6. My Brother the Ape: (Live performance.) All the world is kin, the end. We are not only related to apes, we are apes. Naked, brainy, hifalutin apes; but apes nonetheless. The best part: "They all kept saying how much we look alike. I don't think that we look alike at all, but I'll admit that I look more like a chimp than I look like my cousin the shrimp, or my distant kin the lichen, or the snowy egret, or the moss." Tru fax - the very truest.
7. What Is a Shooting Star?: (Live performance.) Oh, man! I'm excited about this one! See, there's this building called the Kaaba, the most sacred site in Islam. It's so fucking holy, it's why Muslims face Mecca to pray, no matter where in the world they are. So what's so goddamned special about it? Its eastern cornerstone is a black stone, which according to legend is a "piece of Heaven" that fell to Earth, showing Adam and Eve where to build the first shrine. Piece of Heaven? Fell to Earth? Sounds like a meteorite to me, or the firmament is falling! But Hell, it might just be obsidian or pumice instead - we haven't exactly been able to do any proper science to it, for stupid, stupid reasons.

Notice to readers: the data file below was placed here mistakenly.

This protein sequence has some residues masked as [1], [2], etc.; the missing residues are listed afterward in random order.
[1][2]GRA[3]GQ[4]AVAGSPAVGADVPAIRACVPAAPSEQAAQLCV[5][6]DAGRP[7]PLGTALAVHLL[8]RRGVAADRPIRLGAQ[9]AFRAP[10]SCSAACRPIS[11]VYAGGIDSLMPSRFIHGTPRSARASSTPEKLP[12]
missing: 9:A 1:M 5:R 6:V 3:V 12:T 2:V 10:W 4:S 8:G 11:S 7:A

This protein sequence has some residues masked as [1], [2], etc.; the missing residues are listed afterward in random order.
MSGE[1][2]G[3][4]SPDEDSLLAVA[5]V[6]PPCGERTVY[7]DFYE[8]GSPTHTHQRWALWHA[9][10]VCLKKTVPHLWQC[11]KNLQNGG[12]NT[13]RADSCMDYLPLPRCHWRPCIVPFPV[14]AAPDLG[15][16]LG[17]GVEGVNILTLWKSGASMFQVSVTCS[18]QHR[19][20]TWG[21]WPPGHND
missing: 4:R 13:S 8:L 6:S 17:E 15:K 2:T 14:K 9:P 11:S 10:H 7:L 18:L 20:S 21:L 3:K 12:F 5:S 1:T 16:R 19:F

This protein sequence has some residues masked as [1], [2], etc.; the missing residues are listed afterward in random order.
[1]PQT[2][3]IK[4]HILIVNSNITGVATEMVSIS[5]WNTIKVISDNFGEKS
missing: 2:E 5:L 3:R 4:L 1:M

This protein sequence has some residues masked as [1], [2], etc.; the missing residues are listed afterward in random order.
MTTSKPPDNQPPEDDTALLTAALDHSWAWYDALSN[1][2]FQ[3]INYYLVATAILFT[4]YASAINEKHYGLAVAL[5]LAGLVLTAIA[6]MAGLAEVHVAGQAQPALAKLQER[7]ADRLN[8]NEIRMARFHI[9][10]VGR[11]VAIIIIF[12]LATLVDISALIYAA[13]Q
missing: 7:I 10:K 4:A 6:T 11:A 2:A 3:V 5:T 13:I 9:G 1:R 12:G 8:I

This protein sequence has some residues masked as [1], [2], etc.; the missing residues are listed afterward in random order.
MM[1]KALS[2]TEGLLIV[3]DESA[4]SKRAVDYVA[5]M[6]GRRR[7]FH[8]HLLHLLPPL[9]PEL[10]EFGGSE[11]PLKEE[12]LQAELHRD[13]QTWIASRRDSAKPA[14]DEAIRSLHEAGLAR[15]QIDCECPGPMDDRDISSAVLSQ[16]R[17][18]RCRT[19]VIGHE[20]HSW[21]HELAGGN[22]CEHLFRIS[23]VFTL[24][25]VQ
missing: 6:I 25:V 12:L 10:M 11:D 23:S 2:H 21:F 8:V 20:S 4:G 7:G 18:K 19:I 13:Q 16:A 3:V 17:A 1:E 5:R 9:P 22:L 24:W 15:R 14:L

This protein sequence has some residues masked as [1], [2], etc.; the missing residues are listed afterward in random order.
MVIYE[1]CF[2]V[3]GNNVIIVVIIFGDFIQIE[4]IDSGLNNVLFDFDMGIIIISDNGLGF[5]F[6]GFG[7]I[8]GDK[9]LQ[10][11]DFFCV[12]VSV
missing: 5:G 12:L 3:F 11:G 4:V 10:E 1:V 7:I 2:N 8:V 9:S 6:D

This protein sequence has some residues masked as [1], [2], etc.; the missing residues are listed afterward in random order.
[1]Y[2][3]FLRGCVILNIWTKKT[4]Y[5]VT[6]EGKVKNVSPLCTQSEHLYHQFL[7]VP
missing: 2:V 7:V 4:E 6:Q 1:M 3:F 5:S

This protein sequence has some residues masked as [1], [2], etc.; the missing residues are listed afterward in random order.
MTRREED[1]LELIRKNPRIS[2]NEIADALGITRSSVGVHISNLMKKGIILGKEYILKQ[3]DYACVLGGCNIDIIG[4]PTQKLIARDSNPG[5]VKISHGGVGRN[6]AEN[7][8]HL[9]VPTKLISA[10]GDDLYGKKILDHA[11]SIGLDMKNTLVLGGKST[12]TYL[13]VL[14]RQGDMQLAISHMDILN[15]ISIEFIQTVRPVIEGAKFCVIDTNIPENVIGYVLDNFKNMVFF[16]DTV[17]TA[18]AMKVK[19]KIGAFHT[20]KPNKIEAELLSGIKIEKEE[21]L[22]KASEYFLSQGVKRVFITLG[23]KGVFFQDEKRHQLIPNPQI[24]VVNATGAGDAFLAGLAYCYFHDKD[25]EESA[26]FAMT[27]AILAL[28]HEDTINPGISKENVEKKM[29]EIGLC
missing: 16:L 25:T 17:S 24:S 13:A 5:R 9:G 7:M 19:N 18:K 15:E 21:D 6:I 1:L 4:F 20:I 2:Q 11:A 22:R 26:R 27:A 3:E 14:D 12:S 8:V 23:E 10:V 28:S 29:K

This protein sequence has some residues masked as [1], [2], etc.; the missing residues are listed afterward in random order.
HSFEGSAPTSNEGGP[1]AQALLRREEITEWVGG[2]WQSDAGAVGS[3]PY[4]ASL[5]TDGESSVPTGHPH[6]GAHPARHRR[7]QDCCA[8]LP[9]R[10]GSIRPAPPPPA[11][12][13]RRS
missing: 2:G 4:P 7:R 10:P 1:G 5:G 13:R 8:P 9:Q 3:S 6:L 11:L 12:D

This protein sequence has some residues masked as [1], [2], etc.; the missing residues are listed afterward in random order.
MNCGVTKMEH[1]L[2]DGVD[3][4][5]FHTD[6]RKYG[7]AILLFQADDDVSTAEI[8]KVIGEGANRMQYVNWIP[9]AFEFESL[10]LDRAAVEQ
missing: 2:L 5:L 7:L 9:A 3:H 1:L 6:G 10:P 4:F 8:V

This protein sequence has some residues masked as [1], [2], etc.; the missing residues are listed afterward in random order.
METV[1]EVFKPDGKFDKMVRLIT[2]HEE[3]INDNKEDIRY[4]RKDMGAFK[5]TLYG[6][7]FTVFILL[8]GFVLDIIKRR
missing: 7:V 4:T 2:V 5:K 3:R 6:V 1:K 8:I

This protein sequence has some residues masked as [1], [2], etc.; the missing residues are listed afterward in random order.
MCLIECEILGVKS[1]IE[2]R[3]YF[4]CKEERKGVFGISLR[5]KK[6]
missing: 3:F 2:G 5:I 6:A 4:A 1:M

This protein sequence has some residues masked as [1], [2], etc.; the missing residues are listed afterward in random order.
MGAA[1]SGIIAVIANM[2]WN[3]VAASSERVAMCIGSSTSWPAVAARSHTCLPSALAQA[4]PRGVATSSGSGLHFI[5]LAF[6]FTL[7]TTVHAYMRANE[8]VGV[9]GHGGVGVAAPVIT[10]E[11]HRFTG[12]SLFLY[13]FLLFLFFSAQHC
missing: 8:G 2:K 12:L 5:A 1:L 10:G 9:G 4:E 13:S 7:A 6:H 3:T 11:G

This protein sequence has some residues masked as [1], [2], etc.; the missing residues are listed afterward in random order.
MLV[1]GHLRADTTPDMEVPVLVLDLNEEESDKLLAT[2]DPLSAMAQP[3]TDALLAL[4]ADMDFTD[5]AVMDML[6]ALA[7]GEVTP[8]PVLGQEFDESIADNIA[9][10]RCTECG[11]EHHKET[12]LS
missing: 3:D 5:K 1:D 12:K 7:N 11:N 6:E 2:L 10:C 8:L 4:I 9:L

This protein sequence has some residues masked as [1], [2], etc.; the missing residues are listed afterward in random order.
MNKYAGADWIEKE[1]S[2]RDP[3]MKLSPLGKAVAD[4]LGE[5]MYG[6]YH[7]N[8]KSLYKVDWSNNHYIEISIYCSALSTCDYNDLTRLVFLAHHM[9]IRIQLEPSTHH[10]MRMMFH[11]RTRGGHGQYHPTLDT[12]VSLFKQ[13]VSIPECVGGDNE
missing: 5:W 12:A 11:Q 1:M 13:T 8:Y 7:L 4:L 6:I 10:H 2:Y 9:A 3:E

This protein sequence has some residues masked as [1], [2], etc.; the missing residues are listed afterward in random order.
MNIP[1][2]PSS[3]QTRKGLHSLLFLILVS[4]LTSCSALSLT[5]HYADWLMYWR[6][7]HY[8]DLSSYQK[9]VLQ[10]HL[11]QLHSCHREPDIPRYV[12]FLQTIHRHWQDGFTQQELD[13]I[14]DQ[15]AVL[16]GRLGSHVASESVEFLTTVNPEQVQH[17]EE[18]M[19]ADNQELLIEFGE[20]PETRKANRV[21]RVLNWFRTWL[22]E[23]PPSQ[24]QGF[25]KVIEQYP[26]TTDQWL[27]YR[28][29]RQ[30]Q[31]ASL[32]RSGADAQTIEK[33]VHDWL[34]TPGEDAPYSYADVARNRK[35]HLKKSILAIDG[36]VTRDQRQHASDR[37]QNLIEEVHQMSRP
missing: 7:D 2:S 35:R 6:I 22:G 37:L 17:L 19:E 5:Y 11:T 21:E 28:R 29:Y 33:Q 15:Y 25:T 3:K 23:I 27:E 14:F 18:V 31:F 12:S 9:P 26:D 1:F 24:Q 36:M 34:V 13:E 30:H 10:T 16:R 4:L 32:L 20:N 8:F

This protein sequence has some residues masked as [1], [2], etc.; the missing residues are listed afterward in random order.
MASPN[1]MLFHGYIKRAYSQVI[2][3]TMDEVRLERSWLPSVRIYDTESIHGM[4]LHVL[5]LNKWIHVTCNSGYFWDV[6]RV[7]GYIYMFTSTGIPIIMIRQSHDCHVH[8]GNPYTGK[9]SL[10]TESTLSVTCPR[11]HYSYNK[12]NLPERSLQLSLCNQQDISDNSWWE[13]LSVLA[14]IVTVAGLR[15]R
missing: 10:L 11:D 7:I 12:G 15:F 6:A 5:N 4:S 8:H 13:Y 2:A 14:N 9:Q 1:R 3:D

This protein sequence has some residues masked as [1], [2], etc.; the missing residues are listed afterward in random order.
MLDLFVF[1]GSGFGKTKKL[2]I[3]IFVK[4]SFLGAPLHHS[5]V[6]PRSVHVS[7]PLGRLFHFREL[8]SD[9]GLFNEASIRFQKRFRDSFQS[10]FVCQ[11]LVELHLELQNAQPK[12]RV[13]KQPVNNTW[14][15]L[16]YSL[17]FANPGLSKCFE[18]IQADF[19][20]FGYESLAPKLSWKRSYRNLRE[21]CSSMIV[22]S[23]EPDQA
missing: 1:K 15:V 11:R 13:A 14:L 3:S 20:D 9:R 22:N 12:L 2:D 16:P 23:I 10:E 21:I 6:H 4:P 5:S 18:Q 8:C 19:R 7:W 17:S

8. How Many Planets?: One of the great things about science is that it is self-correcting (ideally). Rather than claiming absolute authority forever, scientists instead make provisional claims about what they can test and show. So when the IAU revised just what it means by the word "planet" back in 2006, they realized that they'd have to either cut out Pluto, or welcome in a bunch of other stuff, or engage in some rather egregious special-pleading shenanigans. Well, they picked option one, to the outrage of third-graders and small-minded adult-type persons alike. This song shows that reality is fuckin' complicated, and that planets aren't people and thus can't get their feelings hurt.